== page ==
The previous day in Warsaw, Deputy Secretary of State Richard L. Armitage said terrorists in Iraq "are trying to influence the election against President Bush."
This too is effective, and earlier this month Vice President Cheney said that on Election Day, "if we make the wrong choice, then the danger is that we'll get hit again, that we'll be hit in a way that will be devastating" and that the United States would not respond vigorously. Milbank points out Cheney later said that he was not suggesting the country would be attacked if Kerry were elected. But a few days later Cheney did say, "We've gone on the offense in the war on terror -- and the president's opponent, Senator Kerry, doesn't seem to approve."

According to Milbank the White House and the Bush campaign said they would neither endorse nor disavow the remarks by Hastert, Armitage and all these others. It's all just the opinion of concerned citizens.

Milbank also reminds us that a few months after the 9/11 attacks Attorney General Ashcroft said tactics used by critics of the USA Patriot Act "only aid terrorists" and "give ammunition to America's enemies." And that in 2002, President Bush charged that opponents of his version of homeland security legislation are "not interested in the security of the American people." And that in 2003, Defense Secretary Rumsfeld said that if terrorists think Bush's opponents might prevail, "they take heart in that, and that leads to more money going into these activities or that leads to more recruits or that leads to more encouragement."

Milbank has a long memory. The message has been clear all along - Shut up. Don't ask questions. This is not the time. Questions get our troops killed. Asking questions means the terrorists have won, and your questions helped them win. What is needed now is silence, and obedience. Bush and the Republicans will keep you safe, and you don't want to die, do you?

Milbank also quotes Ann Coulter on Fox News - "It's unquestionable that Republicans are more likely to prevent the next attack." Kerry, she said, "will improve the economy in the emergency services and body bag industry."

And that's that.

Three: One could argue that the president is pretending things are fine when everyone knows things are not fine - he is not in touch with reality

This is Kerry's counter, hammered hard all this week, to the "shut up and don't ask questions" Bush rhetoric that is rising rapidly.

Kevin Drum in The Washington Monthly lays it all out here -
Is George Bush in "fantasyland" regarding Iraq, as John Kerry says? I realize that's the fashionable position among lefty partisans, but it's honestly hard to come to any other conclusion these days. ...
A long history of the Iraq war over the last two years is then presented, and it's is clear things are a mess, and Drum ends with this -
... It's no longer clear if George Bush is merely a cynical, calculating politician -- which would be bad enough -- or if he actually believes all the happy talk about Iraq that his speechwriters produce for him. Increasingly, though, it seems like the latter: he genuinely doesn't have a clue about what's going on. What's more, his staff is keeping him in a sort of Nixonian bubble, afraid to tell him the truth and afraid to take any positive action for fear that it might affect the election.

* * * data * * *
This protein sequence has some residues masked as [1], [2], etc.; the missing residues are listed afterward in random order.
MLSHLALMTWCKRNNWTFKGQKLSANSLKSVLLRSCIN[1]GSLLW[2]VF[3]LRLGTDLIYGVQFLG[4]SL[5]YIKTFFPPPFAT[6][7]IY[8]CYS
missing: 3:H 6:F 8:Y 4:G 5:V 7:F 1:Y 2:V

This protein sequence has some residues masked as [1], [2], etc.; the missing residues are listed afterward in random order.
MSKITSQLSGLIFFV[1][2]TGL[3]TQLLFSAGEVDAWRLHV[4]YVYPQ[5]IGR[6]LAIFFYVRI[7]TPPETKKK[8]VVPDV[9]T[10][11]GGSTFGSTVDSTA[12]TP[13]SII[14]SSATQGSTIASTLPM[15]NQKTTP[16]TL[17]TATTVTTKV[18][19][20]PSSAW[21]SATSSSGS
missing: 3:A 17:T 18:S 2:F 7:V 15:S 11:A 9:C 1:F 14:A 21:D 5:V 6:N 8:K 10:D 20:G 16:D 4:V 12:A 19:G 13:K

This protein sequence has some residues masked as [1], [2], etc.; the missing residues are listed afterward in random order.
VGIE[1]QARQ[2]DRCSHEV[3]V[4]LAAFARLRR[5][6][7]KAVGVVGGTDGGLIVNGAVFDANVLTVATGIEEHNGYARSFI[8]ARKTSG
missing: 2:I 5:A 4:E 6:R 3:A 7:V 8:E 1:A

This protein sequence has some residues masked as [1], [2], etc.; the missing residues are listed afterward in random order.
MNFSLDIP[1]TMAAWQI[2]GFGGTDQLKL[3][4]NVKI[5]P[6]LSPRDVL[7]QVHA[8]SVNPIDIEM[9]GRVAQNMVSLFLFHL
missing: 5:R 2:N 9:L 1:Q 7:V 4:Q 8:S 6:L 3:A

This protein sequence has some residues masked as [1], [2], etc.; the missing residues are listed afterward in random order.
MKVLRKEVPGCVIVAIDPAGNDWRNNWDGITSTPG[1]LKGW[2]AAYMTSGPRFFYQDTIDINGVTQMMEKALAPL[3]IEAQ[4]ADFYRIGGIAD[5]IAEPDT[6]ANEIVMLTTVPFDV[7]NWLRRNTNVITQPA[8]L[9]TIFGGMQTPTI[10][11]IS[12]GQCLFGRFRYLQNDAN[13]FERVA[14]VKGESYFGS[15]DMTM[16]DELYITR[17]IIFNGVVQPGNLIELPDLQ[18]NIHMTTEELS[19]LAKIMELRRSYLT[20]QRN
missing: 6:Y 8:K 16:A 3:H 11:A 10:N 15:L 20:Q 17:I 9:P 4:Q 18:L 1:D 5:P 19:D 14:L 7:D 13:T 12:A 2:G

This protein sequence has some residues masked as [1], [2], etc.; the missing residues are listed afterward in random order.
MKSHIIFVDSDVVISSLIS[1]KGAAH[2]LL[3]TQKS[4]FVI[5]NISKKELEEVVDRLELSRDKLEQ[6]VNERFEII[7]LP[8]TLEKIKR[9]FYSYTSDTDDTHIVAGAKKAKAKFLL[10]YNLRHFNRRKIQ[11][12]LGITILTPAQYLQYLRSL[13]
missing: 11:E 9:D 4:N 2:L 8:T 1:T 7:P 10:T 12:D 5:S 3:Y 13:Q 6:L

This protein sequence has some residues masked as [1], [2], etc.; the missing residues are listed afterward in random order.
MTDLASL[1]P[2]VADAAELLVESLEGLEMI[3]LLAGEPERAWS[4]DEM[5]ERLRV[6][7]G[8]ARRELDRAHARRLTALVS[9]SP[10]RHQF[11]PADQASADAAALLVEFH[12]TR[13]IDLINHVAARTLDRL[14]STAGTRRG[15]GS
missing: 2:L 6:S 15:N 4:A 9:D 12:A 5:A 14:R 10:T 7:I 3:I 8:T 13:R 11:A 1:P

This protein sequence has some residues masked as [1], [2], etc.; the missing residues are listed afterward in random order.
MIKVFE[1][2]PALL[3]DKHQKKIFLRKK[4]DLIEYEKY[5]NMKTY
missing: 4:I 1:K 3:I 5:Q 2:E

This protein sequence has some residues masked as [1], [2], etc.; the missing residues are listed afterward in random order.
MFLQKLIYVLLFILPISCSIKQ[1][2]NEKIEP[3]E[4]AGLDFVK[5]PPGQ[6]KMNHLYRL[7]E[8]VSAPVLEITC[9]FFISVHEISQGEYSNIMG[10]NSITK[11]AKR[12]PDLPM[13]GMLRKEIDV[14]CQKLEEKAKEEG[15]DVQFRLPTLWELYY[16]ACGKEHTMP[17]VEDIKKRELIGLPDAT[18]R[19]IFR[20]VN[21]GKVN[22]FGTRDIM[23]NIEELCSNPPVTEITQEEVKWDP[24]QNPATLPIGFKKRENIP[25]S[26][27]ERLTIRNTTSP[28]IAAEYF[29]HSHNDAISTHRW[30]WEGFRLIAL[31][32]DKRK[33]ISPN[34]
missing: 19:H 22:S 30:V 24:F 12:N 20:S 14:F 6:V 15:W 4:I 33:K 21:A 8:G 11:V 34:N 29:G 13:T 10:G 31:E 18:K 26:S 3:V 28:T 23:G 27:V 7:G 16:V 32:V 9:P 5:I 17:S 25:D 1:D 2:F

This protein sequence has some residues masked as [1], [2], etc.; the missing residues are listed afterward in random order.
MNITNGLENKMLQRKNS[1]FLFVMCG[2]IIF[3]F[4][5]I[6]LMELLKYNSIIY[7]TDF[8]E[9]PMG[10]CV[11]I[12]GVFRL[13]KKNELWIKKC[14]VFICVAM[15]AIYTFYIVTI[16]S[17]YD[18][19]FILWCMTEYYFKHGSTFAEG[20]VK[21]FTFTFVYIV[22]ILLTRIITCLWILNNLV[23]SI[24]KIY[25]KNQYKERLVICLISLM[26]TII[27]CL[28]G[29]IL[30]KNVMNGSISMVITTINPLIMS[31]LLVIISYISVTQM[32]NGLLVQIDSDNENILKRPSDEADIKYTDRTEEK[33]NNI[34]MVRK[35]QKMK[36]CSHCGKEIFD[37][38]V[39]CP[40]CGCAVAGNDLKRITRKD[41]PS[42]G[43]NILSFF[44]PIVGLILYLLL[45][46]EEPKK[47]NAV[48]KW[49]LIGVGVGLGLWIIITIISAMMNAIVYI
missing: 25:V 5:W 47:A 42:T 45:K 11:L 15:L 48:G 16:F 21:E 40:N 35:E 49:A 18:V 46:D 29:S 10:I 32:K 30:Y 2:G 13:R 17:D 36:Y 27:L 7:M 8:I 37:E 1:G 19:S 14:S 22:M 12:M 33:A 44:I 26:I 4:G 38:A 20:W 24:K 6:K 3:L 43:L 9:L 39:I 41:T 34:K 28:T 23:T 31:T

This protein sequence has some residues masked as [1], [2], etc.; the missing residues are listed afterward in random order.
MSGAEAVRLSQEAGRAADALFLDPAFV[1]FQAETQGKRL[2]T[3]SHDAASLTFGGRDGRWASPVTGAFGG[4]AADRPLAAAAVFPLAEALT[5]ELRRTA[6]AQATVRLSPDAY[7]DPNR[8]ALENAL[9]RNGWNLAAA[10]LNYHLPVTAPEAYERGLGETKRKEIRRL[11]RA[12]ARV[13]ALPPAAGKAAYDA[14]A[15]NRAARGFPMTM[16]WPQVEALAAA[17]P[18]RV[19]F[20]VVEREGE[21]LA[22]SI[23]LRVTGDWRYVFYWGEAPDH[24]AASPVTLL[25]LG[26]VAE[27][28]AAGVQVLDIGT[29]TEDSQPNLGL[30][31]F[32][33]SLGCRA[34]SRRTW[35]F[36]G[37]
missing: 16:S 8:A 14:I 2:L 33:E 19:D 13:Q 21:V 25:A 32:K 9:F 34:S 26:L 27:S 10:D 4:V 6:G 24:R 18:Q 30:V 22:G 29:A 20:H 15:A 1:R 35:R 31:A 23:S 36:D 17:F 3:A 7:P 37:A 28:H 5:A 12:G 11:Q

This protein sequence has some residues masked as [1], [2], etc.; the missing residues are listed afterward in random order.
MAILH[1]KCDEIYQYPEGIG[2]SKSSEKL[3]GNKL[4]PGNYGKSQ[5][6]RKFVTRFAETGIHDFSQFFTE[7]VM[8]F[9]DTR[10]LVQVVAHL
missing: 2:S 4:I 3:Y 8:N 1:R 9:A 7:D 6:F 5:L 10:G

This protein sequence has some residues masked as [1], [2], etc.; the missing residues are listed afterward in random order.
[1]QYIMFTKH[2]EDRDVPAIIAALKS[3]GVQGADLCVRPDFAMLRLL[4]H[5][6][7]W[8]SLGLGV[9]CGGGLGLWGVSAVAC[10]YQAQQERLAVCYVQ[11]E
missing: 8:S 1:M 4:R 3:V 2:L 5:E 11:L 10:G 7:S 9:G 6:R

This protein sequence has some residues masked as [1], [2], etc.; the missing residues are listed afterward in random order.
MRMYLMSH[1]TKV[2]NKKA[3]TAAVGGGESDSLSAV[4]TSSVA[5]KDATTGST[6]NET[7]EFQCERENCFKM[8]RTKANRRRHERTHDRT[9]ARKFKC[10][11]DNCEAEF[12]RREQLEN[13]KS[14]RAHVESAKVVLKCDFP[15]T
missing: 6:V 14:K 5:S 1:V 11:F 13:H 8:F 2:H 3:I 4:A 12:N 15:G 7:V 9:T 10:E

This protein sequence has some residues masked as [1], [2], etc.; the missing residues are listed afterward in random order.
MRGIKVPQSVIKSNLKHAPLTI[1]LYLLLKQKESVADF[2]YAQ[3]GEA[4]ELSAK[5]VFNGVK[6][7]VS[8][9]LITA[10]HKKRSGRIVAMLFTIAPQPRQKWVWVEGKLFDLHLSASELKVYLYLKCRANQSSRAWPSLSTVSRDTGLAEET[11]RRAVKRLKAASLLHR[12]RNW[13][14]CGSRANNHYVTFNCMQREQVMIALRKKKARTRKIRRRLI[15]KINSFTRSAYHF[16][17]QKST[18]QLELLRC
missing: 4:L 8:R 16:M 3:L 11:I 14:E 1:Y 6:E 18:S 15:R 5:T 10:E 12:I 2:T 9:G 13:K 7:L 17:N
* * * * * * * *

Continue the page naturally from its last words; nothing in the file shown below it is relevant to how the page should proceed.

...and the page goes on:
So things will just get worse, since no one is willing to admit the truth and no one is willing to propose serious action to keep things from deteriorating further -- at least not until after November 2nd. But by then it will be too late. And when the Iraqi elections fail, what happens then?
Thus the counter device, rhetorically, is that Bush is too stubborn, or dumb, or isolated, or proud, or power-mad, to even acknowledge much less fix an obvious problem that he himself created, and he shouldn't be reelected.

Digby over at Hullabaloo piles on with an item he titles Shameless. Digby makes the mistake of watching the news.
Joie Chen on CNN just interviewed Brigadier General David Grange who basically said that John Kerry is causing the insurgency in Iraq because he is criticizing the president and "emboldening" the bad guys. ... It looks as if their plan is to say that the increased violence is John Kerry's responsibility in the hopes that Kerry will ratchet down his effective attack. ...

This is just the latest chapter in the classic post 9/11 playbook in which they virtually shut down dissent and paralyzed the country with accusations of 5th columns and treason for speaking out against two-faced Junior Bush. More and more it looks to me as if Rove is simply running a 2002 replay, which depended on keeping the dems off balance on national security and ginning up turnout.

... I've noticed that the wingnuts always vociferously deny impugning the patriotism of their rivals even though they constantly do it. So, I'm hoping the Dems run straight at their accusers with this latest nonsense. I suspect this patented fratboy "don't blame me" strategy is not ringing true with the swing voters. It's just kool-aid for the faithful in a turn-out street fight.
Well, it is a street fight. Of course the weapons are only words, so far.

But the rhetorical devices have been chosen - memes at dawn. Opposing Bush causes terrorism and is treason that aids the enemy, and besides that, you want to take away our Bibles and force us to marry gay folks. On the other side? This Bush guy has no clue about what he did, or is doing, and he's dangerous - so let's get someone to lead us who is at least attached to reality. This mess may be hard to fix, but it might be nice to start with accepting the facts of the matter.